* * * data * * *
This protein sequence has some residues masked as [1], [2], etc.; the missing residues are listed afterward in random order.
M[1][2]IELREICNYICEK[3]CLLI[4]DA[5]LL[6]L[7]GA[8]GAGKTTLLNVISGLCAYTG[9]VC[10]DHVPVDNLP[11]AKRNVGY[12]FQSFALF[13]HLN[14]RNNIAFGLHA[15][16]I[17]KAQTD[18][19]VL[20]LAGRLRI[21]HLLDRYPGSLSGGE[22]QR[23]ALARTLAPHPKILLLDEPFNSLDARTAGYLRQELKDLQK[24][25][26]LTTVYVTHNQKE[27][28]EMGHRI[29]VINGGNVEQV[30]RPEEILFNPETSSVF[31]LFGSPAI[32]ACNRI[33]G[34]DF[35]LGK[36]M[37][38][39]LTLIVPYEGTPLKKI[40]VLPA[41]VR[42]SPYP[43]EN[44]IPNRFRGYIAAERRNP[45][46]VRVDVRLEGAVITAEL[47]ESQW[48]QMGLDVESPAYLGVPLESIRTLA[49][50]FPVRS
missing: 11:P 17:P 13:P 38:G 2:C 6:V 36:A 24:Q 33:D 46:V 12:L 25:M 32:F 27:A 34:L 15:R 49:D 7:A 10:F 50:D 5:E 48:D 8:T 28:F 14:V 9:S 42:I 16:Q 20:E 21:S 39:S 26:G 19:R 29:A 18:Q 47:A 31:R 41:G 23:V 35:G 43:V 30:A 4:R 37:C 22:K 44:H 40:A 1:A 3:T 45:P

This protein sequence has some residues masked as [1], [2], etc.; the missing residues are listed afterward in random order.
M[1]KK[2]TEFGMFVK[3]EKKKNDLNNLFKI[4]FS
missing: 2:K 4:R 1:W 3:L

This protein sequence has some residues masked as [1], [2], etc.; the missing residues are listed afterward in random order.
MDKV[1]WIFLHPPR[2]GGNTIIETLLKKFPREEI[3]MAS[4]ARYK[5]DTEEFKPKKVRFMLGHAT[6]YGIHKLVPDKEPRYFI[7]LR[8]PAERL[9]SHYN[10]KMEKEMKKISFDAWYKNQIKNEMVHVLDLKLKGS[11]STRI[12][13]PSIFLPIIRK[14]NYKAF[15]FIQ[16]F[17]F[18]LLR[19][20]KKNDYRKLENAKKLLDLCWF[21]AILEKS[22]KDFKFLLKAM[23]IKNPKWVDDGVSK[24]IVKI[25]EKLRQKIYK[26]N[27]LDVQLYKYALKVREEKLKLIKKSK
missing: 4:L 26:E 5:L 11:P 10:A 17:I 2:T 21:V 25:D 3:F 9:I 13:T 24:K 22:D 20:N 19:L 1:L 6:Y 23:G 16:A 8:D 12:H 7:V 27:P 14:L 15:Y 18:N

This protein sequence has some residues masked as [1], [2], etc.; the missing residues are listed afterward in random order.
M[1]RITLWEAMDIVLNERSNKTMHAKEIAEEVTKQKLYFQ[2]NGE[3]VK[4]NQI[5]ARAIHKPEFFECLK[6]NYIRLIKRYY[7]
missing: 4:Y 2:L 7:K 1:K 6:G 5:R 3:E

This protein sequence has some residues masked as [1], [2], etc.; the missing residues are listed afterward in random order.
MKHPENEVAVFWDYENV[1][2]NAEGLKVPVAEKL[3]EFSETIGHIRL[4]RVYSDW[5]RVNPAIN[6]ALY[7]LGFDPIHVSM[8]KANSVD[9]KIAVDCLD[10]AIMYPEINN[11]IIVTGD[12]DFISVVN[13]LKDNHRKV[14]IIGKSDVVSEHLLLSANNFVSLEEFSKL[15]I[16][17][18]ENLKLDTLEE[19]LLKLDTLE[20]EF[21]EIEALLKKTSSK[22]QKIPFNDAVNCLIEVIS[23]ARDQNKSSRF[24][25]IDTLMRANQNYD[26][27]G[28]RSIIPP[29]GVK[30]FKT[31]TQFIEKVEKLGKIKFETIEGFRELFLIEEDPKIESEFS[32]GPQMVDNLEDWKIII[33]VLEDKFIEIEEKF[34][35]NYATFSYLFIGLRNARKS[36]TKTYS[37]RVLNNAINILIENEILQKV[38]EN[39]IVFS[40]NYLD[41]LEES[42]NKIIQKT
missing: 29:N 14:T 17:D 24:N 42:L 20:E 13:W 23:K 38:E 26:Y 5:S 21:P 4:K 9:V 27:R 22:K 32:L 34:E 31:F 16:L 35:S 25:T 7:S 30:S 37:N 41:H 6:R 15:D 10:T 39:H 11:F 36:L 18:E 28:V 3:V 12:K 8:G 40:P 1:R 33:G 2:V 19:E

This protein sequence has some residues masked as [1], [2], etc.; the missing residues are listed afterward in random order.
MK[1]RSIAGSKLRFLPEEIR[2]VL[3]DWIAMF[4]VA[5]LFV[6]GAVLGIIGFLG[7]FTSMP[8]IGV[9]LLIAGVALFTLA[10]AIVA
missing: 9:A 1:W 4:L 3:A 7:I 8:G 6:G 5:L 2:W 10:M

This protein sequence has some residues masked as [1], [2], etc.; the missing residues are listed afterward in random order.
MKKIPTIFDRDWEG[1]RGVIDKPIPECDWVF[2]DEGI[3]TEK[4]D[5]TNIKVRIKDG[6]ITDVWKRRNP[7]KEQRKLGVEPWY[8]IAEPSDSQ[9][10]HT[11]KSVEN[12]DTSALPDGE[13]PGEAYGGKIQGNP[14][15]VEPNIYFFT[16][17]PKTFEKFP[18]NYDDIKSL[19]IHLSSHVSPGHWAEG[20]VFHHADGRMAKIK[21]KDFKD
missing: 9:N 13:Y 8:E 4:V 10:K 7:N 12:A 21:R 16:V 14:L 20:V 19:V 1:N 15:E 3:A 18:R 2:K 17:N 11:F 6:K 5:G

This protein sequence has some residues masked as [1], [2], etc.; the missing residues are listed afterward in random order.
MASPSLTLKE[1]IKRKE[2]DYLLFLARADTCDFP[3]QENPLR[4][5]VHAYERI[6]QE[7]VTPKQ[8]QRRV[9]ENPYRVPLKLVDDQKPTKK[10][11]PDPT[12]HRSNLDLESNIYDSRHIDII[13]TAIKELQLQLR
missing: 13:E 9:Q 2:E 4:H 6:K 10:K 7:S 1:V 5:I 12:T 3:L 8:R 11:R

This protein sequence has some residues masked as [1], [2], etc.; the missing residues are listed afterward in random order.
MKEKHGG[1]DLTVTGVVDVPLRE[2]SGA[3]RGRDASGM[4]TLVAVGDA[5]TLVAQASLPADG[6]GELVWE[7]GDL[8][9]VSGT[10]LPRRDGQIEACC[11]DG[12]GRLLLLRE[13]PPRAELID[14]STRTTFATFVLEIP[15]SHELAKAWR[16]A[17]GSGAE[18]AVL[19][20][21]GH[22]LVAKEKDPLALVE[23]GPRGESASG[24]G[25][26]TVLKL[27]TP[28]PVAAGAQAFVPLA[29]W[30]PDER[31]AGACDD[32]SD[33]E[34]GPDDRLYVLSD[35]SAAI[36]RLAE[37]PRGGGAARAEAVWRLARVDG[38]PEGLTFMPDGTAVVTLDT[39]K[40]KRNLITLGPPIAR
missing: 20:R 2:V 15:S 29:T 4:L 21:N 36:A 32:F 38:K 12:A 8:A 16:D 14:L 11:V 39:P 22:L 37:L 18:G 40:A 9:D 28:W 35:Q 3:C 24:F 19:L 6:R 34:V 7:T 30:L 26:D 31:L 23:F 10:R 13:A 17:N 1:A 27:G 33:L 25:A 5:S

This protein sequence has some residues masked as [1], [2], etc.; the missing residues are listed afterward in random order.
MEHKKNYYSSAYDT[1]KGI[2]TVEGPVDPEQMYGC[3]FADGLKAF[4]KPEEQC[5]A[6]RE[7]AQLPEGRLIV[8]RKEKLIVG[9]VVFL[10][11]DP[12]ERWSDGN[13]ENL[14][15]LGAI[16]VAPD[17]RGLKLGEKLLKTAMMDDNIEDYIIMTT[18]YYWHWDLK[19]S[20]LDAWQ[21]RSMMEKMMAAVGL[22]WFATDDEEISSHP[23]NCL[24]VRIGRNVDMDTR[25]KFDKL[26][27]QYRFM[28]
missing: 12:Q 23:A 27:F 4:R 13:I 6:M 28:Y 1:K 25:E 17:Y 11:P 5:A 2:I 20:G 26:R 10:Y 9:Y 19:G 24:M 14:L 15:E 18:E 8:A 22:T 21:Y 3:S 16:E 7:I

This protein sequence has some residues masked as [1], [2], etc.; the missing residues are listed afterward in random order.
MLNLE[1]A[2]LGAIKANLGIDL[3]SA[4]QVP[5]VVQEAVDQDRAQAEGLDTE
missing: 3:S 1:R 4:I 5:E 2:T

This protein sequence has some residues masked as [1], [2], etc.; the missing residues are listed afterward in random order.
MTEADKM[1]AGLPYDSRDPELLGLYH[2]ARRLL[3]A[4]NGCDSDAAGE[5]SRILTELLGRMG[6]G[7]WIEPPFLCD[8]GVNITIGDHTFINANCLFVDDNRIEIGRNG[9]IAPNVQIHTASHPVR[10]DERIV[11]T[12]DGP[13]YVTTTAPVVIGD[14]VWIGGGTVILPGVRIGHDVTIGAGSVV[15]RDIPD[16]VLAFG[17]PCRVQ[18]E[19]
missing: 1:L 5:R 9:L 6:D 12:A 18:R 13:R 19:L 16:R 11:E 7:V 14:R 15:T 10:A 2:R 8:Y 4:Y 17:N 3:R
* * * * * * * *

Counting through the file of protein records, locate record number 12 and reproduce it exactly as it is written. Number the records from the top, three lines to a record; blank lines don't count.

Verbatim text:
This protein sequence has some residues masked as [1], [2], etc.; the missing residues are listed afterward in random order.
MTEADKM[1]AGLPYDSRDPELLGLYH[2]ARRLL[3]A[4]NGCDSDAAGE[5]SRILTELLGRMG[6]G[7]WIEPPFLCD[8]GVNITIGDHTFINANCLFVDDNRIEIGRNG[9]IAPNVQIHTASHPVR[10]DERIV[11]T[12]DGP[13]YVTTTAPVVIGD[14]VWIGGGTVILPGVRIGHDVTIGAGSVV[15]RDIPD[16]VLAFG[17]PCRVQ[18]E[19]
missing: 1:L 5:R 9:L 6:D 12:A 18:R 13:R 19:L 16:R 11:E 7:V 14:R 15:T 10:A 2:R 8:Y 4:Y 17:N 3:R